Butynski, T. M. 2002. Conservation of the Guenons: An Overview of Status, Threats, and Recommendations. In: M. E. Glenn and M. Cords (eds), The Guenons: Diversity and Adaptation in African Monkeys, pp. 411-424. Kluwer Academic / Plenum Publishers, New York, Boston, Dordrecht, London, Moscow.
Butynski, T. M. 2002. The Guenons: An Overview of Diversity and Taxonomy. In: M. E. Glenn and M. Cords (eds), The Guenons: Diversity and Adaptation in African Monkeys, pp. 3-13. Kluwer Academic / Plenum Publishers, New York, Boston, Dordrecht, London, Moscow.
Gautier-Hion, A. Colyn, M. and Gautier, J.-P. 1999. Histoire Naturelle des Primates d'Afrique Centrale. Ecofac, Gabon.
Groves, C. P. 2001. Primate taxonomy. Smithsonian Institution Press, Washington, DC, USA.
Groves, C.P. 2005. Order Primates. In: D.E. Wilson and D.M. Reeder (eds), Mammal Species of the World, pp. 111-184. The Johns Hopkins University Press, Baltimore, Maryland, USA.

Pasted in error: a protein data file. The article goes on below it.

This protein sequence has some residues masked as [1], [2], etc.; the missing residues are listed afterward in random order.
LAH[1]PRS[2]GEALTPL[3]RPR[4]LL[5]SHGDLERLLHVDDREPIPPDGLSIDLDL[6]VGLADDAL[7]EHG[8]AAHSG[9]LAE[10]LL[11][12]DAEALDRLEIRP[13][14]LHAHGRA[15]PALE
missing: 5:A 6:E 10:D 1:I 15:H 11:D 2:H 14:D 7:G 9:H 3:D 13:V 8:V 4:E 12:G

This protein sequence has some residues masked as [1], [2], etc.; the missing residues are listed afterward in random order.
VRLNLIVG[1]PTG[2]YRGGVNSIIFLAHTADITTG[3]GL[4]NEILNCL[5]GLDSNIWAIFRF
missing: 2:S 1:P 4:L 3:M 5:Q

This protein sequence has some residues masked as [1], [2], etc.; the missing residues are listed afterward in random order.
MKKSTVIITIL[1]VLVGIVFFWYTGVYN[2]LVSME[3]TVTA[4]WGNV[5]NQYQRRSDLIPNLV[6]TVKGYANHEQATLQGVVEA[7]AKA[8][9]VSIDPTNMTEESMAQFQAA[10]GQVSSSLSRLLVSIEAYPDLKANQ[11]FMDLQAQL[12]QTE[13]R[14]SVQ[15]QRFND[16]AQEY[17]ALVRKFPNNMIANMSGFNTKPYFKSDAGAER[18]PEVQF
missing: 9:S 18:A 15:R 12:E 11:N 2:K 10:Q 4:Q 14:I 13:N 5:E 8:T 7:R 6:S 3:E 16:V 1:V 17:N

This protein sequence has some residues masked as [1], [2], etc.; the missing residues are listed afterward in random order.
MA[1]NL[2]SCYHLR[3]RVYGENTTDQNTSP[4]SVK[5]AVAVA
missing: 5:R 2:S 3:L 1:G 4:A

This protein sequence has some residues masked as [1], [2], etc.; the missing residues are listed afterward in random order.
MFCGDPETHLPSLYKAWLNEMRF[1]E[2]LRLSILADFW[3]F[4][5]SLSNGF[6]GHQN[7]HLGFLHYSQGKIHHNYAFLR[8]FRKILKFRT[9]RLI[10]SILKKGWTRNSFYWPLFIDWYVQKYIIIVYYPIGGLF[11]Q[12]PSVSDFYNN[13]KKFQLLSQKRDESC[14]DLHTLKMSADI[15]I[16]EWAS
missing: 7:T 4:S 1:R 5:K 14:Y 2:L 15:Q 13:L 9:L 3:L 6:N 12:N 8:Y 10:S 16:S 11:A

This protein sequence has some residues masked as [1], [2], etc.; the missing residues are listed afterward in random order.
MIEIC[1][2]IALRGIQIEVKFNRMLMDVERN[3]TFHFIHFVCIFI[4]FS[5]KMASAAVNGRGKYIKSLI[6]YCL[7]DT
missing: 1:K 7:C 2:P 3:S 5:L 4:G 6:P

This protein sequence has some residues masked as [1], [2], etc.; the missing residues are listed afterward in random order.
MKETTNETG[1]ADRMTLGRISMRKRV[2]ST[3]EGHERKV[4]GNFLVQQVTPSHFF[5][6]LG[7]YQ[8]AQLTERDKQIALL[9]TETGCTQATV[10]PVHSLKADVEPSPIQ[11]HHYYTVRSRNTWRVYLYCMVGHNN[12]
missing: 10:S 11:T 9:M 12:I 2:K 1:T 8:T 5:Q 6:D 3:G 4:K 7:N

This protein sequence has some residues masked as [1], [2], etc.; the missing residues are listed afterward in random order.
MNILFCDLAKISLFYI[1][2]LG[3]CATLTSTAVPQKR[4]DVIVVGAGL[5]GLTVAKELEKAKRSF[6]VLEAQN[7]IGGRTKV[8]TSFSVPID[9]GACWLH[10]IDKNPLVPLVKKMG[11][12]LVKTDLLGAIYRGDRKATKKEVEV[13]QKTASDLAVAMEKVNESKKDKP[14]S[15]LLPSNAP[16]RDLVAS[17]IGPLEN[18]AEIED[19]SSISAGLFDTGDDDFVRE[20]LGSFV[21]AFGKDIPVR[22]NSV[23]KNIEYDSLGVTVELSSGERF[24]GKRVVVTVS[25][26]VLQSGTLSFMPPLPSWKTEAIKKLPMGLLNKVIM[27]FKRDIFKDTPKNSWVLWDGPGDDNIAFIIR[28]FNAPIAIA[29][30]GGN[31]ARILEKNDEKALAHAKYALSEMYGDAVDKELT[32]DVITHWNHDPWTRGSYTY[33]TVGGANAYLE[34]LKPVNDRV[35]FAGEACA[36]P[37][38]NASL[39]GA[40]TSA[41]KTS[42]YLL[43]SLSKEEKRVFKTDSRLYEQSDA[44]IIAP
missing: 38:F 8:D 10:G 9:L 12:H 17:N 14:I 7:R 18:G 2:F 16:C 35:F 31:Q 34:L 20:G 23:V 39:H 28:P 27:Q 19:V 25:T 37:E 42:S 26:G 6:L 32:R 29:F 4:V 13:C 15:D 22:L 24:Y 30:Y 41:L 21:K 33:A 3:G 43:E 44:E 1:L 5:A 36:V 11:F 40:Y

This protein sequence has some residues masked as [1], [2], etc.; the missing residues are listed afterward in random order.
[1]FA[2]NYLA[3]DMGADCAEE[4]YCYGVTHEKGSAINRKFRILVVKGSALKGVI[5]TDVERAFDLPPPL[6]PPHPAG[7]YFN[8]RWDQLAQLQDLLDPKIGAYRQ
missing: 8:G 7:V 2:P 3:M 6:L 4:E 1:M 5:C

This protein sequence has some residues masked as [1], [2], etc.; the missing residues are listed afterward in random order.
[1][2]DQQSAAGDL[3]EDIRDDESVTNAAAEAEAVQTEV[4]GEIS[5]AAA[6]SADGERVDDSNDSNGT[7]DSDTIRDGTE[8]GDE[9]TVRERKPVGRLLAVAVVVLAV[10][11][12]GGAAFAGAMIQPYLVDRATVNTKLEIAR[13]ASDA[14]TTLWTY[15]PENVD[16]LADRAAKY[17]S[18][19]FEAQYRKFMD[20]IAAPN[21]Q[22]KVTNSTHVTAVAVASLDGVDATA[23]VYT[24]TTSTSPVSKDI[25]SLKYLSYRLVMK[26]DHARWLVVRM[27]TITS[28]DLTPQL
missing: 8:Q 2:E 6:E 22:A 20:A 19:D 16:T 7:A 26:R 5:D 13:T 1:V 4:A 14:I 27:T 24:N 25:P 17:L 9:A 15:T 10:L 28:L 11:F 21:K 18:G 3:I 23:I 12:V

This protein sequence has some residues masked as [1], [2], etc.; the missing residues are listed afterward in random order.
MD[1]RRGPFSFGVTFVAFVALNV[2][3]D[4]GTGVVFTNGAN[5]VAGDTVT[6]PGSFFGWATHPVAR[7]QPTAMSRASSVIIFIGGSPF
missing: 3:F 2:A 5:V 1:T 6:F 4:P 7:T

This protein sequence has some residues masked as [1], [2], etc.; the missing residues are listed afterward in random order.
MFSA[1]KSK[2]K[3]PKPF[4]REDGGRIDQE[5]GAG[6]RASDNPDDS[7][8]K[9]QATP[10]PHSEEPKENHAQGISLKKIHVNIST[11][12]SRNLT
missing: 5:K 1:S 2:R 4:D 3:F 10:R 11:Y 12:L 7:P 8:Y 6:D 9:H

Grubb, P., Butynski, T. M., Oates, J. F., Bearder, S. K., Disotell, T. R., Groves, C. P. and Struhsaker, T. T. 2003. Assessment of the Diversity of African Primates. International Journal of Primatology 24(6): 1301-1357.
Hearn, G. W., Morra, W. A. and Butynski, T. M. 2006. Monkeys In Trouble: The Rapidly Deteriorating Conservation Status Of The Monkeys On Bioko Island, Equatorial Guinea (2006). Report prepared by the Bioko Biodiversity Protection Program (BBPP).
Kingdon, J. 1997. The Kingdon Field Guide to African Mammals. Academic Press, San Diego, California, USA.
Linder, J. M. 2008. The Impact of Hunting on Primates in Korup National Park, Cameroon: Implications for Primate Conservation. Ph.D. Thesis, University of New York.
|Citation:||Oates, J.F., Hart, J., Butynksi, T. & Groves, C.P. 2008. Cercopithecus pogonias. The IUCN Red List of Threatened Species. Version 2015.2. <www.iucnredlist.org>. Downloaded on 30 July 2015.|